Prognostic value of ploidy, cell proliferation kinetics, and conventional clinicopathologic criteria in patients with colorectal carcinoma: a prospective study

Dis Colon Rectum. 1996 May;39(5):494-503. doi: 10.1007/BF02058700.


Purpose: The aim of this study was to obtain additional biologic determinants that may be of use in segregating into subgroups with different prognosis patients with similarly staged colorectal cancers.

Methods: Between 1989 and 1991, a prospective study of prognostic factors has been performed in a group of 98 consecutive, unselected patients who underwent curative resections for primary untreated large bowel carcinoma. The fate of all patients is known at three years after operation. Clinical and pathologic data were recorded at the time of presentation and operation, and patients have been the subjects of regular follow-up. Tumor DNA content was determined by flow cytometry, and cell proliferative activity was determined by autoradiography with tritiated thymidine labeling index (LI).

Results: Univariate analysis revealed that the most important predictors of survival (P < 0.001) were the presence of positive lymph nodes, the presence of preoperative complications, Dukes stage, and LI. The multivariate analysis showed that Dukes stage (P < 0.002) and LI (P < 0.0001) were the only factors significantly related to survival. Disease-free survival was influenced significantly by Dukes stage (P < 0.001), LI, according to the classification in the two groups of high and low proliferative activity, respectively, (P < 0.0001), LI, calculated as a continuous variable (P < 0.0002), and the presence of lymph node metastases (P < 0.003). Outcome (favorable/unfavorable) was influenced significantly by Dukes stage (P < 0.0001) and LI (P < 0.0001). Concordance for each patient between Dukes stage and outcome was 73.1 percent and between LI, calculated as a continuous variable, and outcome was 74.1 percent. If, on the other hand, Dukes stage and LI are used together, concordance with outcome reaches 89.2 percent.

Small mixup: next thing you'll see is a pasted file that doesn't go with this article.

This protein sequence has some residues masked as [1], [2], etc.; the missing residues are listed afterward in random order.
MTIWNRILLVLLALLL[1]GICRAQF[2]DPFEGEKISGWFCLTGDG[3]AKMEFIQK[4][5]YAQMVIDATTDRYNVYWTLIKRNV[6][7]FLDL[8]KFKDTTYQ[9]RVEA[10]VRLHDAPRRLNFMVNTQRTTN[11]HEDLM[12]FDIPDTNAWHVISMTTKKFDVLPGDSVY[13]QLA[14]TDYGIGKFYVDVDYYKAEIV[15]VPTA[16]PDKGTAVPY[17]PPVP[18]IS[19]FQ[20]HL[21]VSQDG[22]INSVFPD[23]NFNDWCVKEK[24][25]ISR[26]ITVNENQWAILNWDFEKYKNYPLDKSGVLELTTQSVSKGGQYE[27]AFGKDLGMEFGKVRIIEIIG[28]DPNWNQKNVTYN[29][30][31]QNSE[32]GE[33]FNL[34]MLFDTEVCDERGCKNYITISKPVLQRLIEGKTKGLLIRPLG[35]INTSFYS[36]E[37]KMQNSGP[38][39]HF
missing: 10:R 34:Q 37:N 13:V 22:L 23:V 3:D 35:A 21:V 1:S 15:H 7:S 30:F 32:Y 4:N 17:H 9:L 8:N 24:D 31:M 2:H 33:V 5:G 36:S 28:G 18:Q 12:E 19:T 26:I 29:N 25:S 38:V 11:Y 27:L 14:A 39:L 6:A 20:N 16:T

Conclusion: We can conclude that, from a practical point of view, LI is an essential factor that must be combined with pathologic variables for a better prediction of patient outcome.

MeSH terms

  • Adult
  • Aged
  • Aged, 80 and over
  • Cell Division
  • Colorectal Neoplasms / mortality
  • Colorectal Neoplasms / pathology*
  • DNA, Neoplasm / genetics*
  • Disease-Free Survival
  • Female
  • Humans
  • Male
  • Middle Aged
  • Neoplasm Staging
  • Ploidies*
  • Prognosis
  • Prospective Studies
  • Survival Rate


  • DNA, Neoplasm